That’s why we concluded that we must take the time to create some quality trailers. In particular because a good, entertaining trailer contributes to letting the world know that Caromble! is a great game!

Thankfully, for our next trailers we will get the help of our friend Jasper who happens to have studied Film and Television Studies and who likes to create and edit movies.

Brainstorming about trailers

Shoot quality footage

Although I like pixel art and the pixelate effect we use in our game, it’s expected to have a high resolution trailer with a minimum of 720p. This means capturing insane amounts of raw data on a machine that doesn’t drop frames while recording.

Caromble! is not yet finished. We would really like to release a new gameplay trailer soon, because we made a lot of progress since our last trailer in February. However, at this point we can’t capture all the footage we would like to put in our next trailer.

Tell a story

In its simplest form this means to structure the trailer. Give it a beginning, a middle and an end.

Caromble! has a story which we incline to focus on in our upcoming trailers. However, while brainstorming about our trailers we discovered that the game’s story still has some gaps… So, before storyboarding the trailers we have to finish our writing.

Keep it focussed and short

This is a general rule in communication and it also applies to video game trailers – and blog posts.

The end.

Juicing it Up – Paddle Movement

As you may know, we’re working very hard to dot the i’s and cross the t’s -see our Ripple post of a few weeks back for example. With all this juiciness going on throughout the game, we simply cannot ignore the paddle. While it still has placeholder graphics, we can at least tweak it’s movement.
 
Previously, the paddle simply followed the mouse (or keyboard/gamepad/leapmotion) and moved backwards slightly when it got hit by the ball. To improve upon this, we now use physics for it’s movement. The paddle is now hold in place by four springs that allow the paddle to accurately bounce back when hitting the ball and allow it to tilt when moving very fast.
The effect is pretty subtle to the eye, but it makes all the difference when playing.

 

 

Taking the Leap

When Microsoft’s Kinect was released, I imagined all the cool kind of interactions that were possible and what this could do for gaming. Now a few years later, I haven’t really played any great games that used the Kinect. The only exception would be Child of Eden, which was awesome. I think the main problem was the precision. It feels like 1 out of 5 times the Kinect misinterpreted your actions. Of course this could be poor software implementation and not the hardware, but still. Were motion controls doomed?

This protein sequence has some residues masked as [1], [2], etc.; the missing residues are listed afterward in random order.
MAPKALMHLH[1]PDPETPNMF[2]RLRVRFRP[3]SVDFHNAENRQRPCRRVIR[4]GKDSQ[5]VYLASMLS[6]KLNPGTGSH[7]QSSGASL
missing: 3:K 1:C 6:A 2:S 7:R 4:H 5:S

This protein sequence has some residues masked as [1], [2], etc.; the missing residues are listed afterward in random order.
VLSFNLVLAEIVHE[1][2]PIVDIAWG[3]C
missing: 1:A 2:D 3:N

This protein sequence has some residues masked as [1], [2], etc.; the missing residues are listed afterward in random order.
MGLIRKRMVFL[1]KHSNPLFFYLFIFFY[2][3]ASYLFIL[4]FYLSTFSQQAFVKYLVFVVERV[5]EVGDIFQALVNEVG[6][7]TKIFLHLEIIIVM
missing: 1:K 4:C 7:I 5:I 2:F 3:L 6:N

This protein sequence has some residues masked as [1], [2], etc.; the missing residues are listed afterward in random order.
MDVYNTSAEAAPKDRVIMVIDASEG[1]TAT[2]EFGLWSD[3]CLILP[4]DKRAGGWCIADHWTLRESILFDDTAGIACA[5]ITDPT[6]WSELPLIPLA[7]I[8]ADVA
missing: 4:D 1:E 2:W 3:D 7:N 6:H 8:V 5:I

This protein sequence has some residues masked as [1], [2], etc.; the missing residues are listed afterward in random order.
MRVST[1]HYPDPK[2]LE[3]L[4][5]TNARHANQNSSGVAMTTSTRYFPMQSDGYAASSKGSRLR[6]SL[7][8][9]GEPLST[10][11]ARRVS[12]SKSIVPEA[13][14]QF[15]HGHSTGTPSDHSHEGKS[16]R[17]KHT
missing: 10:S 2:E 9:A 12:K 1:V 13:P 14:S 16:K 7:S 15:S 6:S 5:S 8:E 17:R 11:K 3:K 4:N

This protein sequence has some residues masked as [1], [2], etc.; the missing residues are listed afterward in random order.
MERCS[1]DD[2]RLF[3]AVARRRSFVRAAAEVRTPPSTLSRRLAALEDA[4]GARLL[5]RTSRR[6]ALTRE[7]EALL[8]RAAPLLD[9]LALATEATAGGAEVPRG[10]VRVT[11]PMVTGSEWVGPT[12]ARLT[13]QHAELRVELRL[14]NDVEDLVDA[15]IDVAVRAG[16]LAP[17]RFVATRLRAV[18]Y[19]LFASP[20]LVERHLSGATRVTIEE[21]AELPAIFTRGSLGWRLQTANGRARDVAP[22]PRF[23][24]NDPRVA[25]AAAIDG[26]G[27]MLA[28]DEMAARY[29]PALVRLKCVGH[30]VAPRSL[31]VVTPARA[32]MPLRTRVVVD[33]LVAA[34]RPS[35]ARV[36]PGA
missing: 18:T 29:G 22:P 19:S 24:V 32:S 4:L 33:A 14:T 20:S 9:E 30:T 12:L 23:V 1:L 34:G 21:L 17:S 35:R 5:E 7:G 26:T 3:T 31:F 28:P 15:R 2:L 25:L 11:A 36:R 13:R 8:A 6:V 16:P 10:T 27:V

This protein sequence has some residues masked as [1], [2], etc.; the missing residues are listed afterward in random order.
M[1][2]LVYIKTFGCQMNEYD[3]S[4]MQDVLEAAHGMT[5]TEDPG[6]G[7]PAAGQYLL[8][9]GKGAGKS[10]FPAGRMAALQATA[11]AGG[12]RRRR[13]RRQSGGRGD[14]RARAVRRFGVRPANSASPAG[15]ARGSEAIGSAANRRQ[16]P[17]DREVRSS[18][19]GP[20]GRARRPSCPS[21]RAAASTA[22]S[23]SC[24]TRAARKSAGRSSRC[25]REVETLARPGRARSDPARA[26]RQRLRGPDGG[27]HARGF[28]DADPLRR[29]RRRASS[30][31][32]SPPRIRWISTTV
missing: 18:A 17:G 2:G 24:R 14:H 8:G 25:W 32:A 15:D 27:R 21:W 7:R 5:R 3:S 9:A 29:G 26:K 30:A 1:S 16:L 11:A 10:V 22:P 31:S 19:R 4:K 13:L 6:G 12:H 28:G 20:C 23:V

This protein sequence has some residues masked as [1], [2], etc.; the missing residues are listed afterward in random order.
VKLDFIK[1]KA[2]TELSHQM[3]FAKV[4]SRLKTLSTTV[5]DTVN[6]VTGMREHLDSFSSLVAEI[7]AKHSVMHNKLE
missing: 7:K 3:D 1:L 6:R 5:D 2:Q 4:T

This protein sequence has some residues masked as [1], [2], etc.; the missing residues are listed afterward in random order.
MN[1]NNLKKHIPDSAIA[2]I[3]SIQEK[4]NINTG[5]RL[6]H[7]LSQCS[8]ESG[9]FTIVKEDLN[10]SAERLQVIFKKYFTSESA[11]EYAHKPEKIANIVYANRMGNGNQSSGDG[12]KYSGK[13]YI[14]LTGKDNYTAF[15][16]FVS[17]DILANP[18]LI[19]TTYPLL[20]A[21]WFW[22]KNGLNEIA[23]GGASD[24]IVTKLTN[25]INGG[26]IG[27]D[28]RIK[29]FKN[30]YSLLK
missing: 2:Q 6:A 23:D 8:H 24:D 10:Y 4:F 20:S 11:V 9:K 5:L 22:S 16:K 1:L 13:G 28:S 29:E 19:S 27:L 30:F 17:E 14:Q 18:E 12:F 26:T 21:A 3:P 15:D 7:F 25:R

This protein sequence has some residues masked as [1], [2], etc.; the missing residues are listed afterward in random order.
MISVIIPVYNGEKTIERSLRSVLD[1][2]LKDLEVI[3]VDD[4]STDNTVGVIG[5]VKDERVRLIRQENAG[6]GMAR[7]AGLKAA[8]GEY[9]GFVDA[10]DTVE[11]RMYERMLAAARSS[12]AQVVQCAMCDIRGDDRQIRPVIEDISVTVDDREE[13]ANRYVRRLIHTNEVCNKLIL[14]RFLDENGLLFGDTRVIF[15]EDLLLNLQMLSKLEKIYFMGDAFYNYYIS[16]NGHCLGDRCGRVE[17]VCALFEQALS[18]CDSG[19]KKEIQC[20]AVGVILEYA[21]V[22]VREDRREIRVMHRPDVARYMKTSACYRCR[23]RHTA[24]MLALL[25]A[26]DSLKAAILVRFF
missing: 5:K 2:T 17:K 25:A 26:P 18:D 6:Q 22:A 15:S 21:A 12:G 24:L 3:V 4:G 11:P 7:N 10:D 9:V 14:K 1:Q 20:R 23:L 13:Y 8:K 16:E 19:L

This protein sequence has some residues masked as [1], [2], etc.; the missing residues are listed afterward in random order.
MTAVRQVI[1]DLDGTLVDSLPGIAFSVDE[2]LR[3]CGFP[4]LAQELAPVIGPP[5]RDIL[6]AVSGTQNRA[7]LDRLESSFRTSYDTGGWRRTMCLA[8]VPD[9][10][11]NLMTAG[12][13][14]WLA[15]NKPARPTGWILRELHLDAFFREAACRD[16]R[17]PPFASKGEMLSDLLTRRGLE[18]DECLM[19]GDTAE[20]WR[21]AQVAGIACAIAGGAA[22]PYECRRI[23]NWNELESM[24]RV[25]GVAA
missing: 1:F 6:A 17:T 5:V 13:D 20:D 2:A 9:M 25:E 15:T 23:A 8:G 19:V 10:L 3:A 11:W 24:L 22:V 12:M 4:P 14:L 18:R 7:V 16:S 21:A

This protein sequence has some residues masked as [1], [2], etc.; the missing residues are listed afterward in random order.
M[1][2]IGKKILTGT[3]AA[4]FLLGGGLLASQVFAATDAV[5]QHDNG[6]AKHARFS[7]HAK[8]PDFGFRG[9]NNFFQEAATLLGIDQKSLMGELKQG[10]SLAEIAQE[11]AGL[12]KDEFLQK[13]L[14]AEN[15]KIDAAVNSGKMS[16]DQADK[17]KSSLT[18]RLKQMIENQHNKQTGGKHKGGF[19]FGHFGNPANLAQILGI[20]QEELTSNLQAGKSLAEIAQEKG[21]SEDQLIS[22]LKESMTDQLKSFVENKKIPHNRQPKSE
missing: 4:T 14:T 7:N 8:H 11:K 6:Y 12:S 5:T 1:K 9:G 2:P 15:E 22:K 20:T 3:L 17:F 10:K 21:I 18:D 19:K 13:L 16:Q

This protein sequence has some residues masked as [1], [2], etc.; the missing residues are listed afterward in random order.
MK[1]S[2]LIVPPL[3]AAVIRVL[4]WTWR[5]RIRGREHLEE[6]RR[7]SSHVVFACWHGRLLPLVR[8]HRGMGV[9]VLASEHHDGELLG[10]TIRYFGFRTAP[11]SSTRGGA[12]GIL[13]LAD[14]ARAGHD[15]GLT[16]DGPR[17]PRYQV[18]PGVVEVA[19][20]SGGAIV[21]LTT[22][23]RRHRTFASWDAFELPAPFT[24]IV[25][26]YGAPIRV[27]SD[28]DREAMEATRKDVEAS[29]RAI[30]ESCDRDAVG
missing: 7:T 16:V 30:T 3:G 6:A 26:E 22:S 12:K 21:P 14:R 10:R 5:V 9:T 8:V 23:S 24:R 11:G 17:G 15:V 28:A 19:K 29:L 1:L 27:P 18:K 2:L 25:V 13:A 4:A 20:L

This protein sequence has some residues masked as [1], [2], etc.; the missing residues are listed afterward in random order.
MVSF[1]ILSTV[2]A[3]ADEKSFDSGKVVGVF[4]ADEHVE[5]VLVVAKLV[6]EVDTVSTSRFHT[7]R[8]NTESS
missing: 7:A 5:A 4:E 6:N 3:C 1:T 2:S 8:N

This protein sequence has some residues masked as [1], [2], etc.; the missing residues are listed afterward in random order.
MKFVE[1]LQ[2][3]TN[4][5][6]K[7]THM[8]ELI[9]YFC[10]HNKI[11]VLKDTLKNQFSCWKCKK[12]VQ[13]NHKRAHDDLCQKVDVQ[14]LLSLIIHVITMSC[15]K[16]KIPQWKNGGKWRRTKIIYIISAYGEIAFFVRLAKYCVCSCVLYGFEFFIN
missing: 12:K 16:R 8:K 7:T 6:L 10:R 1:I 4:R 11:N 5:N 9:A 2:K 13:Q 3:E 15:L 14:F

Now, it is less than one month until the release of the Leap Motion. Instead of full body detection, it does hand and finger recognition. The poor precision that in my opinion degraded the Kinect is not an issue here. It has a precision of 0.01mm with almost no latency (~5ms). I remember that I saw the video about a year ago and I was convinced, with many others, that it was a hoax. That kind of precision was just unreal, especially for the price they aimed to sell it.

When the possibility arose to apply for a dev-kit, curious as I am I did not hesitate and filled in the form. A few weeks later, after attending a game jam for Empowerment for Children, I came home finding a package directed to Crimson Owl Studios. This was the first mail we ever received that was directed to Crimson Owl, so that was already special in itself. Even better, it contained the Leap Motion dev-kit. About 15 minutes later I had it plugged it and a demo running… WTF! It wasn’t a hoax. It worked, just as in the video. Wow, nice… It did have some problems with detecting multiple hands simultaneously, but that was solved in later firmware updates.